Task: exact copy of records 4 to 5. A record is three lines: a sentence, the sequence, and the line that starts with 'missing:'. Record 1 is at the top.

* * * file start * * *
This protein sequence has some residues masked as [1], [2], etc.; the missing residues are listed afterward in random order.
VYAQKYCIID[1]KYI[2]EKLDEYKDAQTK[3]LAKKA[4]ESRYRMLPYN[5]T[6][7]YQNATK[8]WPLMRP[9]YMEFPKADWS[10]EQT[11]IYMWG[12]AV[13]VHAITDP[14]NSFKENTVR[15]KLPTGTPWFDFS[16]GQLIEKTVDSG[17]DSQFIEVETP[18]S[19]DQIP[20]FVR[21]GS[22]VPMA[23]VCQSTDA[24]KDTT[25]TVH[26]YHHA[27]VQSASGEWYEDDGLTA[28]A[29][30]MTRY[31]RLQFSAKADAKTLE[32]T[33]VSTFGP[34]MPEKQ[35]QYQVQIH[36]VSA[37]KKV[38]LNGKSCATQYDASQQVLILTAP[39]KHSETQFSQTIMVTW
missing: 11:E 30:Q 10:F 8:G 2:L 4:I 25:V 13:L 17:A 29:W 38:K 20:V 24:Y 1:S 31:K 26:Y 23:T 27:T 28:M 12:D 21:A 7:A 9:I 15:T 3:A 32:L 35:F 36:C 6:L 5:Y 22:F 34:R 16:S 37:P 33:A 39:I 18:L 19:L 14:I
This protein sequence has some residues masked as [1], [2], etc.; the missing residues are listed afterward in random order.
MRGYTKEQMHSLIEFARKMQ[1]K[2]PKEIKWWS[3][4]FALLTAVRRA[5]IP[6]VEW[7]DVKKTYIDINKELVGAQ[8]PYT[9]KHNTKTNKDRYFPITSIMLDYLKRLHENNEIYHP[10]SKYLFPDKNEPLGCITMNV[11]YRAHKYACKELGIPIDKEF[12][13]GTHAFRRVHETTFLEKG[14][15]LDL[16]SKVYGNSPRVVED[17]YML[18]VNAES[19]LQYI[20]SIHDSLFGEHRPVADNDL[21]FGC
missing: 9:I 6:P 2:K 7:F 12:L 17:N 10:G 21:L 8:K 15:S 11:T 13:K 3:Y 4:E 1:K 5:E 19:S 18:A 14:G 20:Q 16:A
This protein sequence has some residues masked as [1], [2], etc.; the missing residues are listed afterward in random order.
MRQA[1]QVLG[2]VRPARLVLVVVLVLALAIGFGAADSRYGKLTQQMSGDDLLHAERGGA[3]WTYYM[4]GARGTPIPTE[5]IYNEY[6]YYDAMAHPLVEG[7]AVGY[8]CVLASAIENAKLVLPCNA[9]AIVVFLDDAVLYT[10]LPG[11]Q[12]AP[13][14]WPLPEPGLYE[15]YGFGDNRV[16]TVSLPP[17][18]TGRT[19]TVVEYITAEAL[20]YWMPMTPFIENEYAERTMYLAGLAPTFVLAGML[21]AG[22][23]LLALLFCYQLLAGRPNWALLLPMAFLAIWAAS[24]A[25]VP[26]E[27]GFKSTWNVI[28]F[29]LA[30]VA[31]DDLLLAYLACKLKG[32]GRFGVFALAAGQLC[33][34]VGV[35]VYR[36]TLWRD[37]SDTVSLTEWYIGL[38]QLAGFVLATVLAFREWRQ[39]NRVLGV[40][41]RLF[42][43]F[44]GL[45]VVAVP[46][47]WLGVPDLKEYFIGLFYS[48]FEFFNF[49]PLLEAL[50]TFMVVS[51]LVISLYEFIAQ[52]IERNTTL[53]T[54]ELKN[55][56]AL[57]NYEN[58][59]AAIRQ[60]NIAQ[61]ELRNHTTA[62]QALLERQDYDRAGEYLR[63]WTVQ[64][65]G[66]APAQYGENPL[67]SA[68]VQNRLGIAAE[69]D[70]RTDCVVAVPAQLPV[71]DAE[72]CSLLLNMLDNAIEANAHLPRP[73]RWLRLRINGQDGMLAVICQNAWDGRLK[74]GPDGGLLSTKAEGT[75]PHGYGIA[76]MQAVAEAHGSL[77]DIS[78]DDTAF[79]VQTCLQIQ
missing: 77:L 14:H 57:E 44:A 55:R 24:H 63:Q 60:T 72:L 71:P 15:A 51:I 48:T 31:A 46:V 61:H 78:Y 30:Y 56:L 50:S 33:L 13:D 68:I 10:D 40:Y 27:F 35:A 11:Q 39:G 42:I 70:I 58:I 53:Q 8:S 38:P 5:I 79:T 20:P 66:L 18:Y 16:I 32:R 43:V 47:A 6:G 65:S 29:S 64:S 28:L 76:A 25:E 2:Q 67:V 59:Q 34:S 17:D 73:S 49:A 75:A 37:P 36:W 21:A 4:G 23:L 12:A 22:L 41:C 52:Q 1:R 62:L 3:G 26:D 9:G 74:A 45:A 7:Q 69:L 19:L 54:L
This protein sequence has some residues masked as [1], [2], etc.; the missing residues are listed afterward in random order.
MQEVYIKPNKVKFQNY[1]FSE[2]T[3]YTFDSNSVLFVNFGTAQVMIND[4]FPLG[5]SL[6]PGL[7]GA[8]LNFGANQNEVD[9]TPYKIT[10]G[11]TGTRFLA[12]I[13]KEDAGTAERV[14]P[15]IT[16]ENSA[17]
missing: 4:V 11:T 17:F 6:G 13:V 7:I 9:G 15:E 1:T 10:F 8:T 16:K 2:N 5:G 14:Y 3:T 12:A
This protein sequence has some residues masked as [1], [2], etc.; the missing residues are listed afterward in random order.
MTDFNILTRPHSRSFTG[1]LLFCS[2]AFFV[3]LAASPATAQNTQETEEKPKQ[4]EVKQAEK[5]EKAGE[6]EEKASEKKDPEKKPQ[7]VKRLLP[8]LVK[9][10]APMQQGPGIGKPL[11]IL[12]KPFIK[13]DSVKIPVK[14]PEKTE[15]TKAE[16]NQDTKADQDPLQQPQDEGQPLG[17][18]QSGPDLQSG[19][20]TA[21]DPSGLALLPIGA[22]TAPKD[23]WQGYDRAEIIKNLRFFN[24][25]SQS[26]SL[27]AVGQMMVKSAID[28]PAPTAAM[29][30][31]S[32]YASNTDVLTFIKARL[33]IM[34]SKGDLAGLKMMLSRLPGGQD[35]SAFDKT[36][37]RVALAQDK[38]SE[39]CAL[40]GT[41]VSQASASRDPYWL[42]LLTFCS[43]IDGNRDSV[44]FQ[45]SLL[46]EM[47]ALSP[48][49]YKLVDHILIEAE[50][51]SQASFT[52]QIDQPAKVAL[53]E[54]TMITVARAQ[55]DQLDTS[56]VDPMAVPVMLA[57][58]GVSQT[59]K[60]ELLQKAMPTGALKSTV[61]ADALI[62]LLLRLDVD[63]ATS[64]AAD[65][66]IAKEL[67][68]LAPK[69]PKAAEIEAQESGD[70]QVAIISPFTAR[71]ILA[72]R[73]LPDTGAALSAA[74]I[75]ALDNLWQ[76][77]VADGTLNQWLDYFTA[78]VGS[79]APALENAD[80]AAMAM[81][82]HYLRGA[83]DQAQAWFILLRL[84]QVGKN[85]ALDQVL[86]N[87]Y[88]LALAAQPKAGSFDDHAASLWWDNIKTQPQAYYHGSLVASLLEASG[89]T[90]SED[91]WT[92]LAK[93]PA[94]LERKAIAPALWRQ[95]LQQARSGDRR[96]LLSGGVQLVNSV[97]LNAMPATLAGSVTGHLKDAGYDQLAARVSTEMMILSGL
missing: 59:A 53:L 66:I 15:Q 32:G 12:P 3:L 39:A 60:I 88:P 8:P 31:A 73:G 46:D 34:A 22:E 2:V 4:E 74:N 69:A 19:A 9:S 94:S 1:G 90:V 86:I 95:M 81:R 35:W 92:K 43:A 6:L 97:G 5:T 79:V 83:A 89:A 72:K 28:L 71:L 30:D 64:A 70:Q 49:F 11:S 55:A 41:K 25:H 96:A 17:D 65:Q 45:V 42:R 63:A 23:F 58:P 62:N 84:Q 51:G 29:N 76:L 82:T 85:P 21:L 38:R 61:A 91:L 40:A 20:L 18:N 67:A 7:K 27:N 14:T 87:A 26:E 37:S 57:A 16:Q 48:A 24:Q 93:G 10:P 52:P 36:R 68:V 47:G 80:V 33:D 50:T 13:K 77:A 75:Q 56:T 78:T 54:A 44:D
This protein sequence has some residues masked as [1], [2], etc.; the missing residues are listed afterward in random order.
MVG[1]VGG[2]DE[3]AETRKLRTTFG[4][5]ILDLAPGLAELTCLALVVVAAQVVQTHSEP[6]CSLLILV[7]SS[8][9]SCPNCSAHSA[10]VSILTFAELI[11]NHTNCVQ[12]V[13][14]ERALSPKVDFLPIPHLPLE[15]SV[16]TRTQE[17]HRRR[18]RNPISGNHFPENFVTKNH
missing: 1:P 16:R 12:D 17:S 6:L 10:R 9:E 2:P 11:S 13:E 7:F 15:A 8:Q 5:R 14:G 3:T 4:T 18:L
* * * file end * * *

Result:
This protein sequence has some residues masked as [1], [2], etc.; the missing residues are listed afterward in random order.
MQEVYIKPNKVKFQNY[1]FSE[2]T[3]YTFDSNSVLFVNFGTAQVMIND[4]FPLG[5]SL[6]PGL[7]GA[8]LNFGANQNEVD[9]TPYKIT[10]G[11]TGTRFLA[12]I[13]KEDAGTAERV[14]P[15]IT[16]ENSA[17]
missing: 4:V 11:T 17:F 6:G 13:V 7:I 9:G 15:E 1:T 10:F 8:T 16:K 2:N 5:G 14:Y 3:T 12:A
This protein sequence has some residues masked as [1], [2], etc.; the missing residues are listed afterward in random order.
MTDFNILTRPHSRSFTG[1]LLFCS[2]AFFV[3]LAASPATAQNTQETEEKPKQ[4]EVKQAEK[5]EKAGE[6]EEKASEKKDPEKKPQ[7]VKRLLP[8]LVK[9][10]APMQQGPGIGKPL[11]IL[12]KPFIK[13]DSVKIPVK[14]PEKTE[15]TKAE[16]NQDTKADQDPLQQPQDEGQPLG[17][18]QSGPDLQSG[19][20]TA[21]DPSGLALLPIGA[22]TAPKD[23]WQGYDRAEIIKNLRFFN[24][25]SQS[26]SL[27]AVGQMMVKSAID[28]PAPTAAM[29][30][31]S[32]YASNTDVLTFIKARL[33]IM[34]SKGDLAGLKMMLSRLPGGQD[35]SAFDKT[36][37]RVALAQDK[38]SE[39]CAL[40]GT[41]VSQASASRDPYWL[42]LLTFCS[43]IDGNRDSV[44]FQ[45]SLL[46]EM[47]ALSP[48][49]YKLVDHILIEAE[50][51]SQASFT[52]QIDQPAKVAL[53]E[54]TMITVARAQ[55]DQLDTS[56]VDPMAVPVMLA[57][58]GVSQT[59]K[60]ELLQKAMPTGALKSTV[61]ADALI[62]LLLRLDVD[63]ATS[64]AAD[65][66]IAKEL[67][68]LAPK[69]PKAAEIEAQESGD[70]QVAIISPFTAR[71]ILA[72]R[73]LPDTGAALSAA[74]I[75]ALDNLWQ[76][77]VADGTLNQWLDYFTA[78]VGS[79]APALENAD[80]AAMAM[81][82]HYLRGA[83]DQAQAWFILLRL[84]QVGKN[85]ALDQVL[86]N[87]Y[88]LALAAQPKAGSFDDHAASLWWDNIKTQPQAYYHGSLVASLLEASG[89]T[90]SED[91]WT[92]LAK[93]PA[94]LERKAIAPALWRQ[95]LQQARSGDRR[96]LLSGGVQLVNSV[97]LNAMPATLAGSVTGHLKDAGYDQLAARVSTEMMILSGL
missing: 59:A 53:L 66:I 15:Q 32:G 12:P 3:L 39:A 60:I 88:P 8:P 31:A 73:G 46:D 34:A 22:E 2:V 4:E 74:N 69:A 19:A 9:S 94:S 1:G 90:V 86:I 95:M 81:R 35:W 92:K 43:A 6:L 97:G 5:T 79:V 83:A 89:A 72:K 28:L 71:L 30:D 64:A 70:Q 49:F 11:S 55:A 41:K 25:H 96:A 17:D 65:Q 45:V 42:R 63:A 23:F 58:P 62:N 84:Q 51:G 29:N 76:L 82:T 85:P 21:L 38:R 61:A 91:L 40:A 20:L 18:N 67:A 7:K 27:N 14:T 87:A 26:E 37:S 57:A 16:Q 48:A 24:Q 93:G 10:P 52:P 36:R 68:V 47:G 80:V 33:D 50:T 13:K 77:A 75:Q 56:T 78:T 54:A 44:D